Posted: Monday, November 19, 2012, 3:01 AM
As a designer and builder, William G. Burris Jr. clearly relishes details.
Demonstrating a recliner at a $30 million rehabilitation center under construction by his company in Voorhees, Burris explained the importance of the chair's control.
"Two positions. Back-up. Down-up. It doesn't take too much to figure out what to do here," he said.
By contrast, a popular recliner brand has eight buttons on the control and is "very confusing" for patients, said Burris, whose small Burris Construction Co. Inc. in Moorestown specializes in nursing homes and related health-care facilities.
The Voorhees project, nearing completion, is for Kennett Square nursing-home giant Genesis HealthCare Corp. The facility, with 124 private rooms, will house a new rehabilitation model, called PowerBack, for patients who have had joint replacements or heart problems and who are not ready to go straight home from the hospital.
Genesis was responsible for the clinical area's design, but the rest is Burris, said Paul Bach, a Genesis executive vice president and central-area president for the company in Pennsylvania and New Jersey.
"Over our history, we've worked with a lot of different contractors, but Bill is the most knowledgeable person I've ever come across when it comes to thinking about patient-driven design elements," Bach said. "He incorporates them without a lot of added cost."
Burris, 57, did not start out with that touch.
His father, William G. Burris, who died this year, founded the company in 1975, he said.
Now with about 140 employees and a five-year backlog of work worth $260 million to $290 million, the firm initially concentrated on government work, mainly schools, Burris said.
"My father was insistent that we do that type of work because with municipal, state, county governments, school boards, you knew you were getting paid."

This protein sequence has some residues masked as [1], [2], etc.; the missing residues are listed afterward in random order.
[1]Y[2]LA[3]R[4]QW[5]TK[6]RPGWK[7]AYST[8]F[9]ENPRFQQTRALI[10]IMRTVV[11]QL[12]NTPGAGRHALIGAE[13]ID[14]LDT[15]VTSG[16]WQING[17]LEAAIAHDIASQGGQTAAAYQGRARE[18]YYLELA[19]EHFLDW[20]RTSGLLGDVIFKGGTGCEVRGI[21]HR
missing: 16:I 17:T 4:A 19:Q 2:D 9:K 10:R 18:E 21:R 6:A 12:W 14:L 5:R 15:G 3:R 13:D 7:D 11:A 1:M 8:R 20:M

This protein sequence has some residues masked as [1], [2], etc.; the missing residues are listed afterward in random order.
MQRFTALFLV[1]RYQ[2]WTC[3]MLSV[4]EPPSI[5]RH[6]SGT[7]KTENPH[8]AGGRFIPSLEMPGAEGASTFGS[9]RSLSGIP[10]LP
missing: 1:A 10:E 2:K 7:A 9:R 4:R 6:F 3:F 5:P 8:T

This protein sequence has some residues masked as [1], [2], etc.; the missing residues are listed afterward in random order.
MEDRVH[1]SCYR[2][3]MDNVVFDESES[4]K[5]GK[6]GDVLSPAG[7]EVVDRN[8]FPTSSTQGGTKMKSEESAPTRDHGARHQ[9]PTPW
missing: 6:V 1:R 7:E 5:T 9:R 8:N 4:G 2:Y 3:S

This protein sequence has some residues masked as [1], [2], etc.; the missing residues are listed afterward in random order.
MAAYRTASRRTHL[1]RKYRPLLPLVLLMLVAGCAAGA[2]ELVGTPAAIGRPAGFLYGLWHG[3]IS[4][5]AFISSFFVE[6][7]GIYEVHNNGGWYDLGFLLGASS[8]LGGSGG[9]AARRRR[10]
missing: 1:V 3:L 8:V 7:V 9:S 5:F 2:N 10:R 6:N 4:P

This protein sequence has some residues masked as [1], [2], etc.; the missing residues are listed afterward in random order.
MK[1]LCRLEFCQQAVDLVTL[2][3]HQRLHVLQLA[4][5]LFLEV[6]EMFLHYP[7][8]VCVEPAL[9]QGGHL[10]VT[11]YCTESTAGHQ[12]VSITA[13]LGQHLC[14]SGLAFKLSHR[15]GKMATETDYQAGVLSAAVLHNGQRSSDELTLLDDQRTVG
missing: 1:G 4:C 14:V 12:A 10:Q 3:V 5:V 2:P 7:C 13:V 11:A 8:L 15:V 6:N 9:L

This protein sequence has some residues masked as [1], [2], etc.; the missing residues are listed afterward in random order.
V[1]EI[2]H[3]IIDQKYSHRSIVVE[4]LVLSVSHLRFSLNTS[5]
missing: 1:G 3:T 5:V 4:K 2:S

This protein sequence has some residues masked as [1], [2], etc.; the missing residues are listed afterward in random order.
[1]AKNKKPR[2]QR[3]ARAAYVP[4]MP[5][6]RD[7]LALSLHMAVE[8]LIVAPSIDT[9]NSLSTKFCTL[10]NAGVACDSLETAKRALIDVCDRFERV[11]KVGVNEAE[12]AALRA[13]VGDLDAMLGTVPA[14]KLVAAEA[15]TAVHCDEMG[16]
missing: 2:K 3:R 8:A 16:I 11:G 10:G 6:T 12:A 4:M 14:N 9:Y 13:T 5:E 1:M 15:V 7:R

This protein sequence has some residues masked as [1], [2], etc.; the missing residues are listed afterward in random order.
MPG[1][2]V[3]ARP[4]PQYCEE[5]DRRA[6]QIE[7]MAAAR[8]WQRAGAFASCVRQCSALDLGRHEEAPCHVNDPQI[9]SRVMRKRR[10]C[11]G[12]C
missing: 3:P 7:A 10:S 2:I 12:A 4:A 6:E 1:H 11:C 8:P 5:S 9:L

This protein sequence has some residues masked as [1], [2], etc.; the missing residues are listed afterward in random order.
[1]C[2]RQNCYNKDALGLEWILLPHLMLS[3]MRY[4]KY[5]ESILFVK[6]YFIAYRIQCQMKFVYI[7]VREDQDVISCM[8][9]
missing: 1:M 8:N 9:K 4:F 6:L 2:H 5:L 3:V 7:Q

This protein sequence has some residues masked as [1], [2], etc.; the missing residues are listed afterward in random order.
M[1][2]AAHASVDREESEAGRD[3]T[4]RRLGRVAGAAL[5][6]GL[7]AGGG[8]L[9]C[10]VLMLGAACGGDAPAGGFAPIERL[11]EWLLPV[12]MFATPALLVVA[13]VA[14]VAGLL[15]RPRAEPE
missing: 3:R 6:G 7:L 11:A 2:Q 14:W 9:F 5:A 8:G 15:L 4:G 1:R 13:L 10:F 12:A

In the early 1980s, after the U.S. Department of Housing and Urban Development started financing nursing homes 100 percent, Burris Construction shifted much of its business there.
But a contract to build a YMCA in Hamilton Township, Mercer County, in the late 1980s played a pivotal role for Burris Construction, which had worked on numerous projects with architectural plans that could not be executed within budget.
The Hamilton YMCA had a $3.2 million budget, but construction plans called for $5.2 million. Burris persuaded the YMCA board to let the company use its own architect.
"We were able to build it for $3.2 million," he said.
"It taught us that it should be an integrated process. This concept where construction is done and the parts are all removed from each other doesn't work."
Burris took what he learned and - with most of his employees in tow - went on to direct construction and development activities at two large senior-living companies.
First was Multicare Cos., which Genesis bought in 1997. From 1999 to 2009, Burris was executive vice president for construction and development at CareOne L.L.C. in Fort Lee, N.J., and a partner in a development entity with CareOne's owner, Daniel Strauss.
"My partner and I got a business divorce in 2009," said Burris, who then revived Burris Construction.
The goal was to start from scratch, "forget what we knew, and study what we didn't know. That's the real needs of the residents," Burris said.
He saw that all new hospitals had private rooms.
"If people are going to those hospitals with private rooms, what are they going to expect when they come to this level [of care]?" Burris asked.
Surveys of patients told him that the top complaints were the absence of a doctor for too much of the day and bad food. Genesis took care of the doctor, and Burris took care of the food by designing a kitchen capable of preparing meals to order.
"This is a room-service program like you would have in a hotel," Burris said. "Gone are the days where at 7:30 in the morning, we send tray lines out to 130 residents with whatever we think we can get away with feeding them."
Residents also complained about uncomfortable chairs in their rooms.
Patients get tired from working on rehabilitation, Burris said: "We wanted to make them as comfortable as we could."